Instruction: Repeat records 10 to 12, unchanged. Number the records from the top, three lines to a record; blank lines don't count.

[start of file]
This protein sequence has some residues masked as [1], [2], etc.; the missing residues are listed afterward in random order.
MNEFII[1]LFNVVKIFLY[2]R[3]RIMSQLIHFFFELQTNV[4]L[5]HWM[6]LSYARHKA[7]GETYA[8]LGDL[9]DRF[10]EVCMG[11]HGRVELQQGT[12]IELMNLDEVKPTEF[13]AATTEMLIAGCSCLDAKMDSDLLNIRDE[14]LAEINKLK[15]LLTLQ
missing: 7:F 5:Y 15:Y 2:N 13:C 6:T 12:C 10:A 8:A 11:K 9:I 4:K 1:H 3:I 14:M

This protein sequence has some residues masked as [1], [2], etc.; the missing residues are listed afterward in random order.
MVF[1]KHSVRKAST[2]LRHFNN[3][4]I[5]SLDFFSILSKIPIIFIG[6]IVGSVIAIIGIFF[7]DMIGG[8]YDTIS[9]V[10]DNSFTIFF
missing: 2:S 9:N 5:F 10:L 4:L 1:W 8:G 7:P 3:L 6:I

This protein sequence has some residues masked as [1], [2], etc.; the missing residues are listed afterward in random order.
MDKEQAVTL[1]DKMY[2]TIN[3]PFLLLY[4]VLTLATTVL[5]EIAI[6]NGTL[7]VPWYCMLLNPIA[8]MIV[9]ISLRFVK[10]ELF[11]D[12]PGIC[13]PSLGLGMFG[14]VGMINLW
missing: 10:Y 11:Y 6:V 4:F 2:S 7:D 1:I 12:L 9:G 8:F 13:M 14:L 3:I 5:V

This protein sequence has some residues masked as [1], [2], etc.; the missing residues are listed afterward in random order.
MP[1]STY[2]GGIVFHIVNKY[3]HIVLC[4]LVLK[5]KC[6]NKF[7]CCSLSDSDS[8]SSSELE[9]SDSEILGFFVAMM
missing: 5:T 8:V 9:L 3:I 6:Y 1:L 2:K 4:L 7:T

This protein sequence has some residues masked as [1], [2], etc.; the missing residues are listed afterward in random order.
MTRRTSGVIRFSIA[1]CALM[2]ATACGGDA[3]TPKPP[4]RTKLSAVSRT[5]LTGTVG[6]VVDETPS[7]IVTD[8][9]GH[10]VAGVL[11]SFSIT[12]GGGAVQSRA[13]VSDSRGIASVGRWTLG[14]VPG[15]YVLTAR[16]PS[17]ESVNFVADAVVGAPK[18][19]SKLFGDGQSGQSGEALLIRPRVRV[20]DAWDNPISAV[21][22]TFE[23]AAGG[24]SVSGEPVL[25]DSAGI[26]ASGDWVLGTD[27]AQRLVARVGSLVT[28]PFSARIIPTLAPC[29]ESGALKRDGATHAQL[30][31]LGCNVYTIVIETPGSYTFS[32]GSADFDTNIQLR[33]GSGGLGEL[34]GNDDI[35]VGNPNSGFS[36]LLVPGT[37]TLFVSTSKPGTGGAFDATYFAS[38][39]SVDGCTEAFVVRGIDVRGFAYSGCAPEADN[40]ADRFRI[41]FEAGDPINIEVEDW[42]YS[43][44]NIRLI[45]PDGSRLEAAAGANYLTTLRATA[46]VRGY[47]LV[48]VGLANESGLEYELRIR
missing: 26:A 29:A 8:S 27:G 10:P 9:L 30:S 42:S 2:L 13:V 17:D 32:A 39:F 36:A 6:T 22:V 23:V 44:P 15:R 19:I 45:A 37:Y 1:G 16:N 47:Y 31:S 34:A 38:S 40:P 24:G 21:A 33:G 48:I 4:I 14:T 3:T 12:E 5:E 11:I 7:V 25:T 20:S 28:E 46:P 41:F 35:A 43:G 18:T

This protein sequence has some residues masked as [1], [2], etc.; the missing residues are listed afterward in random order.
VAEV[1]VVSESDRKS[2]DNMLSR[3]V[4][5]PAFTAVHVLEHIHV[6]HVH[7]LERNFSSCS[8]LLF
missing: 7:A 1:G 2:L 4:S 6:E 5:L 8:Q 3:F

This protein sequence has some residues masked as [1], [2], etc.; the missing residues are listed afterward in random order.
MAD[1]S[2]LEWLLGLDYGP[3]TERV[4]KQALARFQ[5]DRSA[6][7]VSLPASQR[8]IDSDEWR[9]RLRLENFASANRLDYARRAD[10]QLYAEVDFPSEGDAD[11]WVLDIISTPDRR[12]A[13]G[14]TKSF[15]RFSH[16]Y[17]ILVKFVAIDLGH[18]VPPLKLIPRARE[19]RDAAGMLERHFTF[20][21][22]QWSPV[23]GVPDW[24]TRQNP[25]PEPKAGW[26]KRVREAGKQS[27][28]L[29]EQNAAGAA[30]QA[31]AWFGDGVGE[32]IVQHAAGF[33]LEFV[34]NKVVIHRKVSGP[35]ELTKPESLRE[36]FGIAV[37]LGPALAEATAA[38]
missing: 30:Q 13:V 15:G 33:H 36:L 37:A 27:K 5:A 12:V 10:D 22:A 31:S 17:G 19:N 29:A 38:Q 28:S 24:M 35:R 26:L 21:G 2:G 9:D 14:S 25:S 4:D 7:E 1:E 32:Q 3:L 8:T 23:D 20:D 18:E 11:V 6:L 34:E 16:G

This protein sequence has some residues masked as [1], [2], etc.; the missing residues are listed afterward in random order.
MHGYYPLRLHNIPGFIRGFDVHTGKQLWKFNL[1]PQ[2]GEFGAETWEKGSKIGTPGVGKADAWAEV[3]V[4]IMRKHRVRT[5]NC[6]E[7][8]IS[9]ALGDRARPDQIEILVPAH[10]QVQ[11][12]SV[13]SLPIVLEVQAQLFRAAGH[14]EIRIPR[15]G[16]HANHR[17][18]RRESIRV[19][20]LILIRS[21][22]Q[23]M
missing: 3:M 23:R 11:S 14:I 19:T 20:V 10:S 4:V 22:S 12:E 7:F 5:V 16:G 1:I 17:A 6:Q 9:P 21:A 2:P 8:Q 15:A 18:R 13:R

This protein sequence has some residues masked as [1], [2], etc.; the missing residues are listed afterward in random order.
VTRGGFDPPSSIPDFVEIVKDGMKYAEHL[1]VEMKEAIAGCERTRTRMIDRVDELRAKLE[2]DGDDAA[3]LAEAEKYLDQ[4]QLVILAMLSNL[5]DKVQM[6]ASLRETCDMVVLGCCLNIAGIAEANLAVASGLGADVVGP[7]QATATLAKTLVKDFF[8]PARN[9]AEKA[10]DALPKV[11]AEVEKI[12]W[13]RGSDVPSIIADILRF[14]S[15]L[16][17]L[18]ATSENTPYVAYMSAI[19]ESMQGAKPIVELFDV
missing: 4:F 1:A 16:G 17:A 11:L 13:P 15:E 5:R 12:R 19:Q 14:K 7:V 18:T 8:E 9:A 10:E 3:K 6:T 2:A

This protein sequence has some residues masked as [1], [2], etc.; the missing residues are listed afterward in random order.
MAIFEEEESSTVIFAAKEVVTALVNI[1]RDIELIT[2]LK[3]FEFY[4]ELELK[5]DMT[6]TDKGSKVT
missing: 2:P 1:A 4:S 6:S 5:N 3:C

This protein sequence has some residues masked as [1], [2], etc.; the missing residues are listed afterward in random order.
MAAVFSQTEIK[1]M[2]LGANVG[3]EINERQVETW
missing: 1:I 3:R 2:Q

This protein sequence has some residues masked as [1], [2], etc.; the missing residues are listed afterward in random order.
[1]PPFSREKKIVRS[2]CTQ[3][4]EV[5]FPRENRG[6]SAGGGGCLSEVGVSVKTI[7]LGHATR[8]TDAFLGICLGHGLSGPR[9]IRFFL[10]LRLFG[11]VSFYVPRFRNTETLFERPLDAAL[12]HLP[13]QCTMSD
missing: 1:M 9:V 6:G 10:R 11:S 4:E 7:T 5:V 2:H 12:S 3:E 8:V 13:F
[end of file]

This protein sequence has some residues masked as [1], [2], etc.; the missing residues are listed afterward in random order.
MAIFEEEESSTVIFAAKEVVTALVNI[1]RDIELIT[2]LK[3]FEFY[4]ELELK[5]DMT[6]TDKGSKVT
missing: 2:P 1:A 4:S 6:S 5:N 3:C

This protein sequence has some residues masked as [1], [2], etc.; the missing residues are listed afterward in random order.
MAAVFSQTEIK[1]M[2]LGANVG[3]EINERQVETW
missing: 1:I 3:R 2:Q

This protein sequence has some residues masked as [1], [2], etc.; the missing residues are listed afterward in random order.
[1]PPFSREKKIVRS[2]CTQ[3][4]EV[5]FPRENRG[6]SAGGGGCLSEVGVSVKTI[7]LGHATR[8]TDAFLGICLGHGLSGPR[9]IRFFL[10]LRLFG[11]VSFYVPRFRNTETLFERPLDAAL[12]HLP[13]QCTMSD
missing: 1:M 9:V 6:G 10:R 11:S 4:E 7:T 5:V 2:H 12:S 3:E 8:V 13:F